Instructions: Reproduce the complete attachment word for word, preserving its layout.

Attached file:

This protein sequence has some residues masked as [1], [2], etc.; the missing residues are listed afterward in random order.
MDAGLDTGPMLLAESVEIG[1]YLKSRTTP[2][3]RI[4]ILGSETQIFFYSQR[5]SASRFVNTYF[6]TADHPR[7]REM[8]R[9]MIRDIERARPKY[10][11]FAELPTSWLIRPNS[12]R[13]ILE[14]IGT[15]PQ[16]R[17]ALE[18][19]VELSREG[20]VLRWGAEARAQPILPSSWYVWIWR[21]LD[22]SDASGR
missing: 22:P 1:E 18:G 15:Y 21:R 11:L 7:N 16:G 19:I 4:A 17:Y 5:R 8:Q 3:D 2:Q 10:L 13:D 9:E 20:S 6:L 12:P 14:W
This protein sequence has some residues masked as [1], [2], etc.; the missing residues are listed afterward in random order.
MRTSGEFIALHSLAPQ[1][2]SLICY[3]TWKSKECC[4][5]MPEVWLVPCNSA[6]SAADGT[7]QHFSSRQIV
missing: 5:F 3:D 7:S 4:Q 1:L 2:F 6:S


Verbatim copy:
This protein sequence has some residues masked as [1], [2], etc.; the missing residues are listed afterward in random order.
MDAGLDTGPMLLAESVEIG[1]YLKSRTTP[2][3]RI[4]ILGSETQIFFYSQR[5]SASRFVNTYF[6]TADHPR[7]REM[8]R[9]MIRDIERARPKY[10][11]FAELPTSWLIRPNS[12]R[13]ILE[14]IGT[15]PQ[16]R[17]ALE[18][19]VELSREG[20]VLRWGAEARAQPILPSSWYVWIWR[21]LD[22]SDASGR
missing: 22:P 1:E 18:G 15:Y 21:R 11:L 7:N 16:G 19:I 4:A 17:Y 5:R 8:Q 3:D 2:Q 10:L 13:D 9:E 20:S 6:L 12:P 14:W
This protein sequence has some residues masked as [1], [2], etc.; the missing residues are listed afterward in random order.
MRTSGEFIALHSLAPQ[1][2]SLICY[3]TWKSKECC[4][5]MPEVWLVPCNSA[6]SAADGT[7]QHFSSRQIV
missing: 5:F 3:D 7:S 4:Q 1:L 2:F 6:S